Lake Powell Fishing Report June 10, 2015 by Wayne Gustaveson



 Matt P. from AZ fishing with Ambassador Guides & Outfitters 6-8-15

1 of 14 fish caught

Lake Powell Fish Report – June 10, 2015

Lake Elevation: 3602

Water Temperature 71 – 75 F

The unusual year of fisheries expectations continues.  The big news is that striped bass females caught yesterday still have not spawned.  That should not be too surprising since the daytime temperatures and weather resemble late April more than early June.  It is raining and cool today as this report is written. Female stripers need the trigger of rapidly warming water before they will spawn. If daytime air temperature warms up to normal any time soon then the wait for spawning will be over.

The next surprise was being able to catch ripe females.  They have been hiding out all spring and not eating while sulking on the lake bottom.  We have done strange things to find catchable fish like trolling flies to select shallow plankton-eating ripe males.   On this trip we could not catch male stripers and found most of the fish caught were females. Why the change? Why are fish that were not eating suddenly participating?  That is enough biological intrigue for now as we focus on how to catch cooperating stripers.

At first light we searched for slurping stripers in the main channel.  We found them at the mouth of Warm Creek, mouth of Gunsight, and West Canyon. The negative part was that they were skittish and hard to approach.  The only working method was to cast a small Kastmaster to the location where the school sounded and let the spoon sink.  Then we could reel the spoon slowly and catch a few yearling stripers at a depth of about 12 feet.

Our attitude changed dramatically in the main channel as the sun hit the water at the mouth of Last Chance where the slurpers were 2-3 pound fish.  These stripers were very cooperative taking lures and spoons that hit close to the slurping epicenter. We put 8 of these nice fish in the cooler before the school escaped to the depths.

Boils are great but not always available.  Here is the pattern that consistently worked the rest of the day. The holding depth of stripers actively feeding has been 25 feet all spring. Lately slick rock habitat has been used more than broken rock. We targeted main channel and main canyon cliffs looking for an isolated shallow bench in otherwise deep water. Slick rock points were the key. Find a shallow point along the canyon walls where shallow water provides a refuge for bait fish and crayfish and stripers will be close by.    We targeted stripers by trolling over the shallow point along the 25 foot depth contour.  Our best lure was the Luck Craft Bevy Shad in chartreuse shad color. When a striper was hooked trolling we switched over to Kastmaster spoons to catch more fish off the bottom in a hurry. Sometimes just casting the trolling lure worked as well if the trailing fish were high up in the water column. At the end of the day trolling and casting accounted for the majority of the 34 stripers caught.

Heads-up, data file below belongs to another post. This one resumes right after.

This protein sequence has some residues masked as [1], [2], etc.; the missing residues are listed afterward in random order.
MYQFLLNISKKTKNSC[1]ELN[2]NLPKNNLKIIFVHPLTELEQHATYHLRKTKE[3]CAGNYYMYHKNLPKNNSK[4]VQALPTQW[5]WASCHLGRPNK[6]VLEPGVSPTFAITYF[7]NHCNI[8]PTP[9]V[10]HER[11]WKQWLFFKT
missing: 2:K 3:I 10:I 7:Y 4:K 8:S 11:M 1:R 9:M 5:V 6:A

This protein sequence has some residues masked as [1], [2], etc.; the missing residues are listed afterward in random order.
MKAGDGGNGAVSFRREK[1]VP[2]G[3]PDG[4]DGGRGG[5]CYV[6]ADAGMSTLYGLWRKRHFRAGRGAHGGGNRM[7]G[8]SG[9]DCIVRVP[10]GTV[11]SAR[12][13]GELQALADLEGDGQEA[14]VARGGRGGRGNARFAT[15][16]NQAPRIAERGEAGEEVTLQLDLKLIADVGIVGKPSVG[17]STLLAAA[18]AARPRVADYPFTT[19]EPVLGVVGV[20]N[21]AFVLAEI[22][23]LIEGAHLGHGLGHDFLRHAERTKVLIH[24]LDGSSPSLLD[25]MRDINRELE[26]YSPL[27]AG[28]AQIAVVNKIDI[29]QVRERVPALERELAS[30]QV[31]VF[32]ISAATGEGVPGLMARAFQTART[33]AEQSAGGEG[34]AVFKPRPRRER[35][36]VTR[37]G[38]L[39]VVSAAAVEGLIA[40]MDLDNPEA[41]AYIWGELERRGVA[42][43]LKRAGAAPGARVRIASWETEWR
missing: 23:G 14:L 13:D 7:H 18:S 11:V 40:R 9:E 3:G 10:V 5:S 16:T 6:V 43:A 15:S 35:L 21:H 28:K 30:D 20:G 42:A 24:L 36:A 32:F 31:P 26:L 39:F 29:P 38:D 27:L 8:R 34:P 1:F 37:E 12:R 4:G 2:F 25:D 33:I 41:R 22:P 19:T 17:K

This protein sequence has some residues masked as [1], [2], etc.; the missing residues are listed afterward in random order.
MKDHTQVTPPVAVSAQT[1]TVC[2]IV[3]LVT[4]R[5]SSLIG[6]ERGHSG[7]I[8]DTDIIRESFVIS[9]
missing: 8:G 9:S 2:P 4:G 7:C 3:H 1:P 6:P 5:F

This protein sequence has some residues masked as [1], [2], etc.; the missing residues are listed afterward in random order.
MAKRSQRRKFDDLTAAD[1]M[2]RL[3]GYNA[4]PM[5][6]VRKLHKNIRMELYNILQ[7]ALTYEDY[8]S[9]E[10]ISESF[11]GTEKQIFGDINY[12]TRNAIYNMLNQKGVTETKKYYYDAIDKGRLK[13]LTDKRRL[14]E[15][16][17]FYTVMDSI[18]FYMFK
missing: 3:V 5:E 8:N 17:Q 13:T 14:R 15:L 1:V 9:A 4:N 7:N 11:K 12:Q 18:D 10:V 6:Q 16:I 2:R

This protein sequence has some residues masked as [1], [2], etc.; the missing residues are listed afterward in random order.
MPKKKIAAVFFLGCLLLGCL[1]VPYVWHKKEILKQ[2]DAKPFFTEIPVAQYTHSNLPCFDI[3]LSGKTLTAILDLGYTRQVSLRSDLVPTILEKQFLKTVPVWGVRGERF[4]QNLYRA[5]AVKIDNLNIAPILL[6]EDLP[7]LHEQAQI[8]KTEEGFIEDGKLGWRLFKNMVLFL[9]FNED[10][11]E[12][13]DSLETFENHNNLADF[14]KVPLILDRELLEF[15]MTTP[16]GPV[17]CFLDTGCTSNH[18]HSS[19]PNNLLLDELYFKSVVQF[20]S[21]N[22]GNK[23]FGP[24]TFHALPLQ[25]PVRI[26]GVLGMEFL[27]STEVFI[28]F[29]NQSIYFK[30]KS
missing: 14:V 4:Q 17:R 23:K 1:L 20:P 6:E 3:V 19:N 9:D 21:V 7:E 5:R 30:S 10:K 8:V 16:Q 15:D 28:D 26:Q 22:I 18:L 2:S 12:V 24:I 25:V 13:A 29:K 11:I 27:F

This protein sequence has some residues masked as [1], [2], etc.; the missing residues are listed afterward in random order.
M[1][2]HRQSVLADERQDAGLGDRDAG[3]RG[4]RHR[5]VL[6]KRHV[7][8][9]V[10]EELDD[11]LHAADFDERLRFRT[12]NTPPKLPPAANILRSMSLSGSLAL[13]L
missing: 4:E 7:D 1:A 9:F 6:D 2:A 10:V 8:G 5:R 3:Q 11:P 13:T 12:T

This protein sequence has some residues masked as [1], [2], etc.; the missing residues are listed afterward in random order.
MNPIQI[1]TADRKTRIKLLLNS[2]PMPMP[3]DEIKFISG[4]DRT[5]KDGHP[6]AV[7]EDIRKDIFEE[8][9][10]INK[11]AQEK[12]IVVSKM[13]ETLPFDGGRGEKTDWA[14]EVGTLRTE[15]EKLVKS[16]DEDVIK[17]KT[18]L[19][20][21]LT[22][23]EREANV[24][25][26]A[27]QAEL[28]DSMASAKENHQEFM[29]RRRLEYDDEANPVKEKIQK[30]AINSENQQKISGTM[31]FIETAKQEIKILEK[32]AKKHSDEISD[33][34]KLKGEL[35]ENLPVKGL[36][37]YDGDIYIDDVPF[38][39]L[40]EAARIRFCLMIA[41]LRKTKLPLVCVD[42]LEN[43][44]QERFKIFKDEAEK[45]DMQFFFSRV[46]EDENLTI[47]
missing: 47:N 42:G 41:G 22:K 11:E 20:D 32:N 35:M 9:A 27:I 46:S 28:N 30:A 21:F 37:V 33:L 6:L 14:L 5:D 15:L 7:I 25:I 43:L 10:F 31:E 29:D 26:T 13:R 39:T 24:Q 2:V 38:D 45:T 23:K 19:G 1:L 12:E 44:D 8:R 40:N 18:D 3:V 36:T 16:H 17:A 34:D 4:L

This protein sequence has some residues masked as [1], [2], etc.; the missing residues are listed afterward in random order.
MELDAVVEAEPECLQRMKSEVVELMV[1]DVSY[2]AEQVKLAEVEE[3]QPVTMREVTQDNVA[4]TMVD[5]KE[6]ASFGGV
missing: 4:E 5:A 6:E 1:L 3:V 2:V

As we worked back downlake we asked other anglers for their fish reports. We found a group with a cooler full of stripers that were caught on anchovies. The habitat type they were fishing was a 30-foot slick rock bench at the mouth of a canyon surrounded by deep water.  The habitat type is key to finding feeding stripers. Then they can be caught using techniques of your choosing.

We picked up active smallmouth bass while trolling/casting for stripers.  They are feeding in the same 25-30 foot zone as striped bass.  We did not catch walleye that prefer shallower water now that some shoreline vegetation has been inundated by rising water. Look for a bluegill school in the brush to know where walleye will be lurking in slightly deeper water.

Rising water, cool temperatures, brush in the water, spawning fish all make for a challenging but very rewarding fishing experience in Lake Powell in early June.

Quality of life is measured by amount of time spent fishing. Wayne Gustaveson

About Judy Franz